11. Thomas E. Uebel (1992). Overcoming Logical Positivism From Within: The Emergence of Neurath's Naturalism in the Vienna Circle's Protocol Sentence Debate. Rodopi.score: 196.0
    Chapter INTRODUCTION: OTTO NEURATH, THE VIENNA CIRCLE AND THE PROTOCOL SENTENCE DEBATE Everybody familiar with contemporary analytical philosophy is likely ...
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  12. C. E. M. Joad (1950). A Critique of Logical Positivism. Chicago, University of Chicago Press.score: 196.0
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  13. Oswald Hanfling (1981). Logical Positivism. Columbia University Press.score: 196.0
     
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  14. Peter Achinstein & Stephen Francis Barker (eds.) (1969). The Legacy of Logical Positivism. Baltimore, Johns Hopkins Press.score: 196.0
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  15. Wolfhard F. Boeselager (1975). The Soviet Critique of Neopositivism: The History and Structure of the Critique of Logical Positivism and Related Doctrines by Soviet Philosophers in the Years 1947-1967. Reidel Pub. Co..score: 196.0
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  16. S. N. Ganguly (1967). Logical Positivism as a Theory of Meaning. New York, Allied Publishers.score: 196.0
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  17. Oswald Hanfling (ed.) (1981). Essential Readings in Logical Positivism. Blackwell.score: 196.0
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  18. R. T. Jangam (1970). Logical Positivism and Politics. Delhi,Sterling Publishers.score: 196.0
  19. C. A. Qadir (1965). Logical Positivism. Lahore, Pakistan Philosophical Congress.score: 196.0
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  20. Syed A. Rahim (1990). Logical Positivism and Metaphysics: A Defence of Metaphysics Against the Logical Positivists' Criticisms. Rahim Publishers.score: 196.0
     
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  21. K. Srinivas (2011). Logical Positivism Revisited. D.K. Printworld.score: 196.0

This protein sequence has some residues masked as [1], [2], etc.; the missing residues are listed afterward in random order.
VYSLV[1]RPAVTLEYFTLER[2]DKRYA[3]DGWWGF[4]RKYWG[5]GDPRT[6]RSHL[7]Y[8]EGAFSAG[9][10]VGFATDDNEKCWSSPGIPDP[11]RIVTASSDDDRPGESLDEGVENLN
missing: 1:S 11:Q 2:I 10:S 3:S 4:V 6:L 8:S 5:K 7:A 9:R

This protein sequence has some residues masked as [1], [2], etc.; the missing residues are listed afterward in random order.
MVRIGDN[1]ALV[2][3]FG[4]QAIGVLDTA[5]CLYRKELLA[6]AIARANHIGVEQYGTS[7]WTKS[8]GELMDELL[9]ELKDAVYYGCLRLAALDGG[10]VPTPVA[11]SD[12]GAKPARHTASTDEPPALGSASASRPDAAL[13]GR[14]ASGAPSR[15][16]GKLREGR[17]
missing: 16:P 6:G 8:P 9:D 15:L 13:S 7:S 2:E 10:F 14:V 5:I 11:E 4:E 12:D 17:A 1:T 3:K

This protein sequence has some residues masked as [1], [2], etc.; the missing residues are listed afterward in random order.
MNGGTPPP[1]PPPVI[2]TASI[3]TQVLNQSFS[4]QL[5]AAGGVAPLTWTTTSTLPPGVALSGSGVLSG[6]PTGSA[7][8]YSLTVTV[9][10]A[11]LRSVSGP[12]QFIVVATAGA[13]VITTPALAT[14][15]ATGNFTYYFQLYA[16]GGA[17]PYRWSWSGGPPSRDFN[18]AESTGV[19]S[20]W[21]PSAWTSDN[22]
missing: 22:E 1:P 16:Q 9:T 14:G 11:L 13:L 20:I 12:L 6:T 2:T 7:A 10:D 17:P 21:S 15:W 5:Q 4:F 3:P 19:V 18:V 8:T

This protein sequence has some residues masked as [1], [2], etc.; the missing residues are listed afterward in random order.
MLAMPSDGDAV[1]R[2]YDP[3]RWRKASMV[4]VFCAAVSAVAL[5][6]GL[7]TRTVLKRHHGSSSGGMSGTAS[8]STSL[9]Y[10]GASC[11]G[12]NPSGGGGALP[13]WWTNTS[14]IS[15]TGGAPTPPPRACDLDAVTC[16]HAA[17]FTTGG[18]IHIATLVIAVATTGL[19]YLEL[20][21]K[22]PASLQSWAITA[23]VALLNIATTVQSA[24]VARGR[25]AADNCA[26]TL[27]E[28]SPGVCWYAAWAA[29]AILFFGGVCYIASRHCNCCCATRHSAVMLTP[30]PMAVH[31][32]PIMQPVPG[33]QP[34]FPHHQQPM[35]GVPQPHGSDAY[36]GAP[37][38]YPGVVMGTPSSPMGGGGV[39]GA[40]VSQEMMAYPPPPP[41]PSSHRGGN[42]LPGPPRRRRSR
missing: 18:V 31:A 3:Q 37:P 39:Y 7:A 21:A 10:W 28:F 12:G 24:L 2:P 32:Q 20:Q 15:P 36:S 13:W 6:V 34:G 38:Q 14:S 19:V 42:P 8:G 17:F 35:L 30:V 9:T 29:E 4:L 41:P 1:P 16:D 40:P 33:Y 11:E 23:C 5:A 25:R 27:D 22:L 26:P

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  22. Sean Crawford (2014). On the Logical Positivists' Philosophy of Psychology: Laying a Legend to Rest. In Maria Carla Galavotti, Dennis Dieks, Wenceslao J. Gonzalez, Stephan Hartmann, Thomas Uebel & Marcel Weber (eds.), New Directions in Philosophy of Science. The Philosophy of Science in a European Perspective Vol. 5. Springer. 711-726.score: 188.3
    The received view in the history of the philosophy of psychology is that the logical positivists—Carnap and Hempel in particular—endorsed the position commonly known as “logical” or “analytical” behaviourism, according to which the relations between psychological statements and the physical-behavioural statements intended to give their meaning are analytic and knowable a priori. This chapter argues that this is sheer legend: most, if not all, such relations were viewed by the logical positivists as synthetic and knowable only a (...)
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  23. Barry Smith (1988). Austrian Origins of Logical Positivism. In Barry Gower (ed.), Logical Positivism in Perspective. Croom Helm.score: 186.0
    Recent work on Austrian philosophy has revealed, hitherto, unsuspected links between Vienna circle positivism on the one hand, and the thought of Franz Brentano and his circle on the other. the paper explores these links, casting light also on the Polish analytic movement, on the development of gestalt psychology, and on the work of Schlick and Neurath.
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  24. Gustav Bergmann (1967). Logical Positivism, Language, and the Reconstruction of Metaphysics. In The Metaphysics of Logical Positivism. University of Wisconsin Press. 29-.score: 168.0
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  25. Richard F. Kitchener (2004). Logical Positivism, Naturalistic Epistemology, and the Foundations of Psychology. Behavior and Philosophy 32 (1):37 - 54.score: 168.0
    According to the standard account, logical positivism was the philosophical foundation of psychological neo-behaviorism. Smith (1986) has questioned this interpretation, suggesting that neo-behaviorism drew its philosophical inspiration from a different tradition, one more in keeping with naturalistic epistemology. Smith does not deny, however, the traditional interpretation of the philosophy of logical positivism, which sets it apart from naturalistic epistemology. In this article I suggest (following recent historical scholarship) that a more careful reading of the leading figure (...)
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  26. Thomas Uebel (2013). Logical Positivism”—“Logical Empiricism”: What's in a Name? Perspectives on Science 21 (1):58-99.score: 168.0